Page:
"An Oregon couple is providing closure to the descendants of Japanese soldiers killed in World War II by repatriating the "good luck" flags they carried into battle, which were acquired by American GIs. Lee Cowan talks to veterans and their families about a respectful and emotional return - and of a bond born of war and strengthened in peace" (via).
At age 95, Bud still doesn't take lightly. "I provided all the ammunition that killed all these folks. And I'm not exactly, totally happy that I did that. But at the time, that was my job. I couldn't question that.
Why is it important to return the flags now?
"It's a closer. You can't keep hating people."
"It wasn't some souvenir. It was their father come home."
This generation will soon be gone, and so will their stories, their lessons, and their pain. The oldest living WWII Vet is 109 years old. WWII wasn't good, but they had to go. And, more times then often, they represent the best of us.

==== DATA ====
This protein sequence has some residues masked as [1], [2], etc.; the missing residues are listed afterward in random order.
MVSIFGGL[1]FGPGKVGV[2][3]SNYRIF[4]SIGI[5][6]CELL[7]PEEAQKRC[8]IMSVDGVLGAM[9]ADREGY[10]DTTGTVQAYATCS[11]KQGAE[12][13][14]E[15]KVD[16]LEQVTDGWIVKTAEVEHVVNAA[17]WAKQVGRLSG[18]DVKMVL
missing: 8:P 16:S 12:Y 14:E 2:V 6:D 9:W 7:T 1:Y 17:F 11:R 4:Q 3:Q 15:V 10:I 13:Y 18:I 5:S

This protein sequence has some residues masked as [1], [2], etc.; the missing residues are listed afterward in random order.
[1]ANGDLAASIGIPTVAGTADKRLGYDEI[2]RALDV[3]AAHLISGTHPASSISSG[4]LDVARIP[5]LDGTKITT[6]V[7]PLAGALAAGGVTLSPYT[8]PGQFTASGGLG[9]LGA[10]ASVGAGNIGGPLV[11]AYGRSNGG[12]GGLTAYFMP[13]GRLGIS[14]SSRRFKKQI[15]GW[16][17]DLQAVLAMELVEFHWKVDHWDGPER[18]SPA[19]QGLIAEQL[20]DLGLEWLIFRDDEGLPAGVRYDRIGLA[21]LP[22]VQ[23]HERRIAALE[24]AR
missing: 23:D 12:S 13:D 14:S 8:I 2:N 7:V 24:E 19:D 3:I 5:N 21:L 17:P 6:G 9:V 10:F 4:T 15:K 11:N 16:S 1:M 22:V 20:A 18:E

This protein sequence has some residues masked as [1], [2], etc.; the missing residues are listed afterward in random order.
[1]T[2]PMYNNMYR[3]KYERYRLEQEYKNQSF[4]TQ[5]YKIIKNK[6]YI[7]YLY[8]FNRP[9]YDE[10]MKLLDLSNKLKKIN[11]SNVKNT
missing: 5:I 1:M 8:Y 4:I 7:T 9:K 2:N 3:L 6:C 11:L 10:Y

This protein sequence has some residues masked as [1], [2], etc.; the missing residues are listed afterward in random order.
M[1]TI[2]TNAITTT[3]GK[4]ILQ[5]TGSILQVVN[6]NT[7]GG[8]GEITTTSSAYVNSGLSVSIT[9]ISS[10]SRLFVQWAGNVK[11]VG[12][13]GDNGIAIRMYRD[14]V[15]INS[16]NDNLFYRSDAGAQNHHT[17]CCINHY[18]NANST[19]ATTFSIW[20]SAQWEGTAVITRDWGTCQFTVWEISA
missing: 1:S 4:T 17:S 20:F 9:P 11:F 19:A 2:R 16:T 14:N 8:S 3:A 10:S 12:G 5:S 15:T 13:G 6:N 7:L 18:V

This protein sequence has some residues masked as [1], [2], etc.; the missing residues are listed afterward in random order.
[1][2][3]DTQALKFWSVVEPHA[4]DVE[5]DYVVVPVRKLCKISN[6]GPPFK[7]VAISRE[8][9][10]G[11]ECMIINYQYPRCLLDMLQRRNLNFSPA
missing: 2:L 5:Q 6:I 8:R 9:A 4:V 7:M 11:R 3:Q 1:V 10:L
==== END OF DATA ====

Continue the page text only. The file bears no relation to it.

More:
World War II veterans visited Iwo Jima for the 70th anniversary of one most iconic battles of World War II, March 21, 2015.
I recently passed a man in a local grocery store who was wearing a "WW II Veteran" hat. I walked past, in the traditional silence I pass most people in a grocery store. Later, I wish I had said stopped him and said, "thank you." Watching films like this affirms the need to do this in the future. To say thank you for going, thank you for shouldering the burden of coming home, and thank you for loving us all - the many men and women whom you'll never know - so much.
Our lives, our freedoms, are because of you.
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